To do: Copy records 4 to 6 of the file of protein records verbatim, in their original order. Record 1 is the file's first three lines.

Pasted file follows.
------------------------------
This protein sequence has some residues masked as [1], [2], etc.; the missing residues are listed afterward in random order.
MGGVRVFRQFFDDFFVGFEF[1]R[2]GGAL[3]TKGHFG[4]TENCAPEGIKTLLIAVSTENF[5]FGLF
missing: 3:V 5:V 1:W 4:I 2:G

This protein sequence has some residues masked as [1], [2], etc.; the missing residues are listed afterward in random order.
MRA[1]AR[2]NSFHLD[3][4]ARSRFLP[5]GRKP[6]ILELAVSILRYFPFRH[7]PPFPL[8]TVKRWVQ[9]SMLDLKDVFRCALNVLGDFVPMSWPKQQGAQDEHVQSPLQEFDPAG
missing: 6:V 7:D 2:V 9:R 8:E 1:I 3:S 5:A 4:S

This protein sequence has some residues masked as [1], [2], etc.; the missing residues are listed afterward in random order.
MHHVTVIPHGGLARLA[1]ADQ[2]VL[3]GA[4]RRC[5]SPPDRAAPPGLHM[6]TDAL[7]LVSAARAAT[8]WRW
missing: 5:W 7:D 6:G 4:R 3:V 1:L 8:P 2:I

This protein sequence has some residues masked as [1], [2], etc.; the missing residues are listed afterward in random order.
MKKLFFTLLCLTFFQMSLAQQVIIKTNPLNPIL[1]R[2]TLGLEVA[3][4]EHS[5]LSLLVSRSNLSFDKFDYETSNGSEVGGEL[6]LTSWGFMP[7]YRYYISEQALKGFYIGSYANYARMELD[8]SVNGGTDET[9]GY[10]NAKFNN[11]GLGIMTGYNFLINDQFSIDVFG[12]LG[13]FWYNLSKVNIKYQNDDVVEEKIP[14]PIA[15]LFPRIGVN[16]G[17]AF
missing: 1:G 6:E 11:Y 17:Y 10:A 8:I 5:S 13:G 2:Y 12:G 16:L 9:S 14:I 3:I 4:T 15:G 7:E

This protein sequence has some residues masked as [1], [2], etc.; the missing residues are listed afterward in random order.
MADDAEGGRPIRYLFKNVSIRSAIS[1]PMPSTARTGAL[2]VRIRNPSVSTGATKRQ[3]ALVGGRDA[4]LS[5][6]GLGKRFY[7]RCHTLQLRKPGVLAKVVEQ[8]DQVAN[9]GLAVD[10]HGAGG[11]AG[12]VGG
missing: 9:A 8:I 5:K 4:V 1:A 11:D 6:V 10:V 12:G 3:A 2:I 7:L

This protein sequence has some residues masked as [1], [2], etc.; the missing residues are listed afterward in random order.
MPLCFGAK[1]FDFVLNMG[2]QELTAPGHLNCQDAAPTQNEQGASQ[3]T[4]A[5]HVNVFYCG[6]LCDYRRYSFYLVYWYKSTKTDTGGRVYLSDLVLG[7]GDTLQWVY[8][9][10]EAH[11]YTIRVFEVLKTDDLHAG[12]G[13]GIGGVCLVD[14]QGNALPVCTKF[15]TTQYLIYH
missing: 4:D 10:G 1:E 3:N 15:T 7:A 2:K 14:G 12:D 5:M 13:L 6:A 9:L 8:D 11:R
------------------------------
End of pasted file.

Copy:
This protein sequence has some residues masked as [1], [2], etc.; the missing residues are listed afterward in random order.
MKKLFFTLLCLTFFQMSLAQQVIIKTNPLNPIL[1]R[2]TLGLEVA[3][4]EHS[5]LSLLVSRSNLSFDKFDYETSNGSEVGGEL[6]LTSWGFMP[7]YRYYISEQALKGFYIGSYANYARMELD[8]SVNGGTDET[9]GY[10]NAKFNN[11]GLGIMTGYNFLINDQFSIDVFG[12]LG[13]FWYNLSKVNIKYQNDDVVEEKIP[14]PIA[15]LFPRIGVN[16]G[17]AF
missing: 1:G 6:E 11:Y 17:Y 10:A 8:I 5:S 13:G 2:Y 12:G 16:L 9:S 14:I 3:I 4:T 15:G 7:E

This protein sequence has some residues masked as [1], [2], etc.; the missing residues are listed afterward in random order.
MADDAEGGRPIRYLFKNVSIRSAIS[1]PMPSTARTGAL[2]VRIRNPSVSTGATKRQ[3]ALVGGRDA[4]LS[5][6]GLGKRFY[7]RCHTLQLRKPGVLAKVVEQ[8]DQVAN[9]GLAVD[10]HGAGG[11]AG[12]VGG
missing: 9:A 8:I 5:K 4:V 1:A 11:D 6:V 10:V 12:G 3:A 2:I 7:L

This protein sequence has some residues masked as [1], [2], etc.; the missing residues are listed afterward in random order.
MPLCFGAK[1]FDFVLNMG[2]QELTAPGHLNCQDAAPTQNEQGASQ[3]T[4]A[5]HVNVFYCG[6]LCDYRRYSFYLVYWYKSTKTDTGGRVYLSDLVLG[7]GDTLQWVY[8][9][10]EAH[11]YTIRVFEVLKTDDLHAG[12]G[13]GIGGVCLVD[14]QGNALPVCTKF[15]TTQYLIYH
missing: 4:D 10:G 1:E 3:N 15:T 7:A 2:K 14:G 12:D 5:M 13:L 6:A 9:L 8:D 11:R